Volume 2 Supplement 1

Neural Control of Breathing

Open Access

Phrenic motoneuron and diaphragm development during the perinatal period

  • JJ Greer1 and
  • M Martin-Caraballo1
Respiratory Research20012(Suppl 1):1.3

DOI: 10.1186/rr90

Received: 2 August 2001

Published: 17 August 2001

Several key events in the development of the perinatal rat phrenic nerve and diaphragm have been determined, including the following: i) Fetal inspiratory motor discharge commences within the phrenic motoneuron (PMN) pool on embryonic day (E)17; gestation period is 21 days. ii) Phrenic axons grow to innervate the full extent of diaphragmatic musculature by E17-E18. iii) There is a radical maturation of PMN morphology during the period from E16-E20. We have subsequently gone on to examine functional changes by examining PMN electrophysiological and diaphragm contractile properties prior and subsequent to these pivotal developmental stages (E16-P0).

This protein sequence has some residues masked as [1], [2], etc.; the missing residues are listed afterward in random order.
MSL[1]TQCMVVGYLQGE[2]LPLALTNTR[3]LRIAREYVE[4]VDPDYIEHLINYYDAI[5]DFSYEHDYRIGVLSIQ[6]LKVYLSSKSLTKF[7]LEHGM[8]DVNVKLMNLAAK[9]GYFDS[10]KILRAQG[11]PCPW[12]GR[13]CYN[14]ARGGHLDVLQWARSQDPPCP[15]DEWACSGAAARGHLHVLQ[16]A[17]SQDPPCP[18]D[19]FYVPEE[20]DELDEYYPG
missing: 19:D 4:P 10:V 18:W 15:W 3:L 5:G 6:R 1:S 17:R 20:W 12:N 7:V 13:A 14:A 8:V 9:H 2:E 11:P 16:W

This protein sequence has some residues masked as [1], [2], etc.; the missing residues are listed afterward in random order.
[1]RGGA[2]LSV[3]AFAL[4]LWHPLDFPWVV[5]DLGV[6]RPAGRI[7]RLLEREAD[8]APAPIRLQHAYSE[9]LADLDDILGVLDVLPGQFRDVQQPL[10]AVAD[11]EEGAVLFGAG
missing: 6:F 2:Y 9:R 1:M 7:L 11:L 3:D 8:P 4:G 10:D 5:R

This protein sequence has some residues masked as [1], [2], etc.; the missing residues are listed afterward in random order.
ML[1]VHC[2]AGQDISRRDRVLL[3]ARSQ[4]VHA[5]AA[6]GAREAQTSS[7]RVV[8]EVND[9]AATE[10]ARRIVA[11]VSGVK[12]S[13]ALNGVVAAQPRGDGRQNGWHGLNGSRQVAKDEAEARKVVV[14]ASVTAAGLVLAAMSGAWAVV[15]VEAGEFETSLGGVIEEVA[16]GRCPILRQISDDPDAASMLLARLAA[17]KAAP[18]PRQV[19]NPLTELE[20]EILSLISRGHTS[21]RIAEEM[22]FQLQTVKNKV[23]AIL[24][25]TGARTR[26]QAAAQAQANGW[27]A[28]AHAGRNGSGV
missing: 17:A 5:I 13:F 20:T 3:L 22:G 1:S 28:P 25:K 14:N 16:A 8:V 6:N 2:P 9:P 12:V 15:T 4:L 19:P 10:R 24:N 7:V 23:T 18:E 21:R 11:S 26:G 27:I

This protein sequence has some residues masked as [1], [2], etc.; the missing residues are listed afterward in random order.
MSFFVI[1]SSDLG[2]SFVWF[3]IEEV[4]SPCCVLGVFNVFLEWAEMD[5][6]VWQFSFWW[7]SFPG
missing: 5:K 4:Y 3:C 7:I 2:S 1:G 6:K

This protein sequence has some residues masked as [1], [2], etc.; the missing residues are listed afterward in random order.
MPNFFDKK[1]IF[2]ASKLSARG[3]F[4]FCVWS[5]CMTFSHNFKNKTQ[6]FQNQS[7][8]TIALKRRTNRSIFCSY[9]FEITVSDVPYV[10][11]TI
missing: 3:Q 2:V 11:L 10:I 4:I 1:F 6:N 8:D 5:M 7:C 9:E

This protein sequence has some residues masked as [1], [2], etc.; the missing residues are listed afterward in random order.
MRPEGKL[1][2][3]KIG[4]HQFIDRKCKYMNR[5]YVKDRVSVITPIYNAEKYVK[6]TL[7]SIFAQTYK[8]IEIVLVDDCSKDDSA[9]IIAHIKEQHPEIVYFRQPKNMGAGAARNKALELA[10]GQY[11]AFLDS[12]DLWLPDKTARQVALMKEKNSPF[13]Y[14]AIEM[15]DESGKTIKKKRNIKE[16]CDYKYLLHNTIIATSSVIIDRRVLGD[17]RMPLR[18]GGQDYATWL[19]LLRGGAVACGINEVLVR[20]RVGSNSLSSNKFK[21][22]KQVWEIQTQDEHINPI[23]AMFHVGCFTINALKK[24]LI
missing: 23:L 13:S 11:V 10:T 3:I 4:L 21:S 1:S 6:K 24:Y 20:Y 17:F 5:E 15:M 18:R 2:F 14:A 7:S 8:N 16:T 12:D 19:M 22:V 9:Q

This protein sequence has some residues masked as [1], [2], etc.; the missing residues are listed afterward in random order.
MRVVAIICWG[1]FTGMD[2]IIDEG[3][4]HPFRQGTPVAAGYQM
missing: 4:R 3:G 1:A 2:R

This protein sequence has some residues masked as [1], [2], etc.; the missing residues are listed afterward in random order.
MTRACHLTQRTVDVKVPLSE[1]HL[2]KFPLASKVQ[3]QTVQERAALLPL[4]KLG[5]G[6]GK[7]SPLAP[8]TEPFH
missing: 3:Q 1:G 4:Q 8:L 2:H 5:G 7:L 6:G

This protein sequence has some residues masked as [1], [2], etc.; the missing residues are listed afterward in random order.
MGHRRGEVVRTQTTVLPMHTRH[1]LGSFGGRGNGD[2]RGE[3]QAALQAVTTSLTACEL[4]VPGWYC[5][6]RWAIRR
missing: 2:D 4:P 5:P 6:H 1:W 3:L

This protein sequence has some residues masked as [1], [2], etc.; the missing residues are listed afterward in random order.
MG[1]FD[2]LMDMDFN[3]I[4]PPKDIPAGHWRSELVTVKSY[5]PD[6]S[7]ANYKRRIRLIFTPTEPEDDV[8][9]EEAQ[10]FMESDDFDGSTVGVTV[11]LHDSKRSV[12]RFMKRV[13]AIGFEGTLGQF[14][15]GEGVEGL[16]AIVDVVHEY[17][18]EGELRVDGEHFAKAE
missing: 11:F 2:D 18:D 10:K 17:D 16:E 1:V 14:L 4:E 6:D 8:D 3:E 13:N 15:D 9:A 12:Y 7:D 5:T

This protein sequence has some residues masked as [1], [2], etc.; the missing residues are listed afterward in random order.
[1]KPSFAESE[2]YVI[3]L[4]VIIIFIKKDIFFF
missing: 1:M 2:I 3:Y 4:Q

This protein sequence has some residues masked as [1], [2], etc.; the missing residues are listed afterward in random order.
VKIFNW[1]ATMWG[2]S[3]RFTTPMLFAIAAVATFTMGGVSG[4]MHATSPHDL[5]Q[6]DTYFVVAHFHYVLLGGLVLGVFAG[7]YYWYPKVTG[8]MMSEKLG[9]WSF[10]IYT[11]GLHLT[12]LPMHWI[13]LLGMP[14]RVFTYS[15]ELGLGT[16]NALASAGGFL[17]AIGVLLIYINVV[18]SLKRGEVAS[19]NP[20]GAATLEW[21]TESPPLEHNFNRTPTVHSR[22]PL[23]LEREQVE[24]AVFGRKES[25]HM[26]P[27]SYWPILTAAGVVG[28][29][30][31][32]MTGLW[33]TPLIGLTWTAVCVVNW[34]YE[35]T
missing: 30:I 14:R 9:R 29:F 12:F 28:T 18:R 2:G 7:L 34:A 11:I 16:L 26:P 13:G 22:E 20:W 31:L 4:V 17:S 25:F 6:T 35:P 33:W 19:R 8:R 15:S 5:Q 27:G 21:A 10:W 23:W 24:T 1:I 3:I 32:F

Summary data will be presented demonstrating the following: 1) As PMNs develop from E16 to P0, there are changes in passive membrane properties; resting membrane potential becomes hyperpolarized by ~10 mV, the input resistance decreases ~3-fold, and the mean rheobase increases by a factor of ~2.6. 2) There are significant changes in the amplitude, duration and the afterpotentials of action potentials from E16-P0 which places restrictions on the repetitive firing patterns of fetal PMNs. 3) The changes in PMN firing properties are primarily due to age-dependent changes in the expression of voltage-sensitive calcium and calcium-activated potassium currents. 4) Both dye and electrical coupling have been detected amongst subpopulations of PMNs between ages E16 and P0. 5) There are marked changes in diaphragm muscle contractile properties that develop in concert with PMN repetitive firing properties so that the full-range of diaphragm force recruitment can be utilized at each age and potential problems of diaphragm fatigue are minimized.

Data presented will be derived from the following references:

Declarations

Acknowledgements

Funded by CIHR, AHFMR and Alberta Lung Association.

Authors’ Affiliations

(1)
Department of Physiology, University of Alberta

References

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Copyright

© BioMed Central Ltd 2001

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